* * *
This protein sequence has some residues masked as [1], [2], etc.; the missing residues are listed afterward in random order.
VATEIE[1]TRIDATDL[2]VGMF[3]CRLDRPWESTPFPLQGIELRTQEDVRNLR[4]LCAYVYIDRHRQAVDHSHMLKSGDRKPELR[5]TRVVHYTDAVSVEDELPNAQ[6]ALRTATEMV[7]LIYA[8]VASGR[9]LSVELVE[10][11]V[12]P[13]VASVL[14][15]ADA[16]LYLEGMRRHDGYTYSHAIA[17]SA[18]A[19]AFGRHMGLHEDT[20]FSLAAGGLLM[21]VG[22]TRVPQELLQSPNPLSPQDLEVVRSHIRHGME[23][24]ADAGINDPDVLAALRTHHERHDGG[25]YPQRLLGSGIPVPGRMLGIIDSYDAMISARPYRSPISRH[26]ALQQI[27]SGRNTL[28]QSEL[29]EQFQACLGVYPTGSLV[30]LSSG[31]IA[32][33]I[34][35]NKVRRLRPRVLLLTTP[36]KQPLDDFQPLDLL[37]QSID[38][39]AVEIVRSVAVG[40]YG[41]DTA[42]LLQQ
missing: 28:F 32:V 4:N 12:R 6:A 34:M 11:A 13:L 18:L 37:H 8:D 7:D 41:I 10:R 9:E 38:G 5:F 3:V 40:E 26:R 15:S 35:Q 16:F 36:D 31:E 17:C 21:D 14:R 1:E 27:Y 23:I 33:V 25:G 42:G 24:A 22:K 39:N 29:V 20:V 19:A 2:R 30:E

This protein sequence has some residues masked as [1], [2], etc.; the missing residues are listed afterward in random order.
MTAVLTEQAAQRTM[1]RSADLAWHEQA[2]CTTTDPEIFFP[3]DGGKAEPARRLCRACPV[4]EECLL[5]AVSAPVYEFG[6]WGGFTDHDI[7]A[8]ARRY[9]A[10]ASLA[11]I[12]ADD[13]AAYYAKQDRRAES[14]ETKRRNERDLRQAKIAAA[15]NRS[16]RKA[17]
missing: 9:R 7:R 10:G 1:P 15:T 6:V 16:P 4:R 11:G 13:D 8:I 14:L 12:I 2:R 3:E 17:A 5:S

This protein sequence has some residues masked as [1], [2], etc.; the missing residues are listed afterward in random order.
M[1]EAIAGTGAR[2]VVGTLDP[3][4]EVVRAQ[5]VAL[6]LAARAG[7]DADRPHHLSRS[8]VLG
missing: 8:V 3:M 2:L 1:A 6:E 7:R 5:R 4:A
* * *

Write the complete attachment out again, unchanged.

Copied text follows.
This protein sequence has some residues masked as [1], [2], etc.; the missing residues are listed afterward in random order.
VATEIE[1]TRIDATDL[2]VGMF[3]CRLDRPWESTPFPLQGIELRTQEDVRNLR[4]LCAYVYIDRHRQAVDHSHMLKSGDRKPELR[5]TRVVHYTDAVSVEDELPNAQ[6]ALRTATEMV[7]LIYA[8]VASGR[9]LSVELVE[10][11]V[12]P[13]VASVL[14][15]ADA[16]LYLEGMRRHDGYTYSHAIA[17]SA[18]A[19]AFGRHMGLHEDT[20]FSLAAGGLLM[21]VG[22]TRVPQELLQSPNPLSPQDLEVVRSHIRHGME[23][24]ADAGINDPDVLAALRTHHERHDGG[25]YPQRLLGSGIPVPGRMLGIIDSYDAMISARPYRSPISRH[26]ALQQI[27]SGRNTL[28]QSEL[29]EQFQACLGVYPTGSLV[30]LSSG[31]IA[32][33]I[34][35]NKVRRLRPRVLLLTTP[36]KQPLDDFQPLDLL[37]QSID[38][39]AVEIVRSVAVG[40]YG[41]DTA[42]LLQQ
missing: 28:F 32:V 4:N 12:R 6:A 34:M 11:A 13:L 18:L 37:H 8:D 7:D 41:I 10:R 9:E 38:G 5:F 3:V 40:E 26:R 15:S 35:Q 16:F 36:D 31:E 17:C 21:D 14:R 1:E 27:Y 23:I 33:V 25:G 42:G 24:A 22:K 39:N 29:V 20:V 19:A 2:R 30:E

This protein sequence has some residues masked as [1], [2], etc.; the missing residues are listed afterward in random order.
MTAVLTEQAAQRTM[1]RSADLAWHEQA[2]CTTTDPEIFFP[3]DGGKAEPARRLCRACPV[4]EECLL[5]AVSAPVYEFG[6]WGGFTDHDI[7]A[8]ARRY[9]A[10]ASLA[11]I[12]ADD[13]AAYYAKQDRRAES[14]ETKRRNERDLRQAKIAAA[15]NRS[16]RKA[17]
missing: 9:R 7:R 10:G 1:P 15:T 6:V 16:P 4:R 11:G 13:D 8:I 14:L 12:I 2:R 3:E 17:A 5:S

This protein sequence has some residues masked as [1], [2], etc.; the missing residues are listed afterward in random order.
M[1]EAIAGTGAR[2]VVGTLDP[3][4]EVVRAQ[5]VAL[6]LAARAG[7]DADRPHHLSRS[8]VLG
missing: 8:V 3:M 2:L 1:A 6:E 7:R 5:R 4:A